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Uncertainty, portability and ancestry in polygenic scoring

  • Ding, Yi
Publication Date
Jan 01, 2024
eScholarship - University of California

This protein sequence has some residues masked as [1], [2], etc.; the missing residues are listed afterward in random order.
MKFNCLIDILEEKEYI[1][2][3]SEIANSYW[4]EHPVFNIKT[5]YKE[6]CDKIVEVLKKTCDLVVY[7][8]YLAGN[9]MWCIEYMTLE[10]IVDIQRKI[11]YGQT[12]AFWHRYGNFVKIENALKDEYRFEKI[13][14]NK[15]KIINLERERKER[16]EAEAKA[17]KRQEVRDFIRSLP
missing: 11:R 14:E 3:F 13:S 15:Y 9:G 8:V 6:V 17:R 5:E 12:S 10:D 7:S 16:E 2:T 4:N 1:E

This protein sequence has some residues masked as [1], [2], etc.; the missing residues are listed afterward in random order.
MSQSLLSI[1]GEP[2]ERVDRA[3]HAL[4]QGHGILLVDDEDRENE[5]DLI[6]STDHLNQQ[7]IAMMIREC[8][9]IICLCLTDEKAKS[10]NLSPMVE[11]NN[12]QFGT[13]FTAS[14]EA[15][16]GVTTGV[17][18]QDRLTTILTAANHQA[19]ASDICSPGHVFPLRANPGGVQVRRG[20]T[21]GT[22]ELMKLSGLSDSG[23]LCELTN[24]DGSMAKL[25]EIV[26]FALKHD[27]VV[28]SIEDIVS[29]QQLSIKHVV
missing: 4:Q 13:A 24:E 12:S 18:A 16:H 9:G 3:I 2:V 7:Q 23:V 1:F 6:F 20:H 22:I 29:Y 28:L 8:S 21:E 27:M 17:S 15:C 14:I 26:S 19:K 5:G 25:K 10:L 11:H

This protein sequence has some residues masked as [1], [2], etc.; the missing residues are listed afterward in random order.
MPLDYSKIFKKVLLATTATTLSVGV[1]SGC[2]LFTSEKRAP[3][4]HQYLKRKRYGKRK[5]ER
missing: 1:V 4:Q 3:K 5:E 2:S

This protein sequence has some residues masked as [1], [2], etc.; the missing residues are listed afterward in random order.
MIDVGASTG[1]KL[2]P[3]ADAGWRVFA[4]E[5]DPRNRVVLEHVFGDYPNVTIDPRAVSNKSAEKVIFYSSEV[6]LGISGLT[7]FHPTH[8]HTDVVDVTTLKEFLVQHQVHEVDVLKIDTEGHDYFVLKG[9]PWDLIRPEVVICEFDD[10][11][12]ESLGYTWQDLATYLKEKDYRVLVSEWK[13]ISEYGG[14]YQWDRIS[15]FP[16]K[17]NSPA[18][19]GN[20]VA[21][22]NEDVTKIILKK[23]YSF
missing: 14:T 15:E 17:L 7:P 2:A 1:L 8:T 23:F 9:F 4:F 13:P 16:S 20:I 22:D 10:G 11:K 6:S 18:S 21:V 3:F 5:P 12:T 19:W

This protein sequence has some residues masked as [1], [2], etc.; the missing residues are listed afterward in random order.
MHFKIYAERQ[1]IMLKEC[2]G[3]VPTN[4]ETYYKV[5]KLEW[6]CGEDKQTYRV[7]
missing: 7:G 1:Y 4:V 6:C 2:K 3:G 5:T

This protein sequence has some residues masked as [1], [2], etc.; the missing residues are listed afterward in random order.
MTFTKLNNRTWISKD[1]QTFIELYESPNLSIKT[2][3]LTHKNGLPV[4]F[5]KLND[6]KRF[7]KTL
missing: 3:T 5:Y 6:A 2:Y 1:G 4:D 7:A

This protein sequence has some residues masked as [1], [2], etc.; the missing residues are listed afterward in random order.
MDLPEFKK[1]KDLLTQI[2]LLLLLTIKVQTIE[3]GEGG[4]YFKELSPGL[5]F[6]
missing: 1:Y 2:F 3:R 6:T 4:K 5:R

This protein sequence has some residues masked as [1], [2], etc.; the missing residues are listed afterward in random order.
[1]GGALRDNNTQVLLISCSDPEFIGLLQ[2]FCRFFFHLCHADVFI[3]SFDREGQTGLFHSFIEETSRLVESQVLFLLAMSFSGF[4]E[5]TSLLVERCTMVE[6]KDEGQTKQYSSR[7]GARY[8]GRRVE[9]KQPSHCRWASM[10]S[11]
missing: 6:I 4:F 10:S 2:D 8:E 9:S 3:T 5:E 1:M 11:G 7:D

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Polygenic score (PGS) is a tool for understanding an individual's predisposition to certain diseases or complex traits based on its genetic profile. In the burgeoning era of genomic medicine, PGS has emerged as a promising tool in advancing precision healthcare, demonstrating versatile utility such as patient risk stratification, disease risk prediction, and disease subtyping. However, its real application in clinical settings is limited by its uncertainty, bias, and low portability across diverse populations. For example, an individual may receive different genetic risk reports from different providers, and the score for a non-European individual may be less accurate than for a European individual. To fully understand and partially address these limitations, I first developed a Bayesian method to quantify the uncertainty in PGS at the individual level. I find trait-specific genetic architecture such as larger polygenicity and lower heritability combined with a small training sample size will lead to large uncertainty in PGS estimate, which in turn results in unreliable patient stratification in downstream analysis. Next, I expanded this approach to encompass individuals from varied genetic ancestry backgrounds. I find that the PGS performance varied from individual to individual with genetic distance playing a key role in impacting the performance of PGS; larger genetic distance from training data correlates with higher uncertainty and lower accuracy in testing individuals. These findings highlight the necessity of integrating individual-level PGS metrics in personalized medicine and the need for increasing genetic research diversity to ensure equitable and responsible use of PGS in clinical settings.

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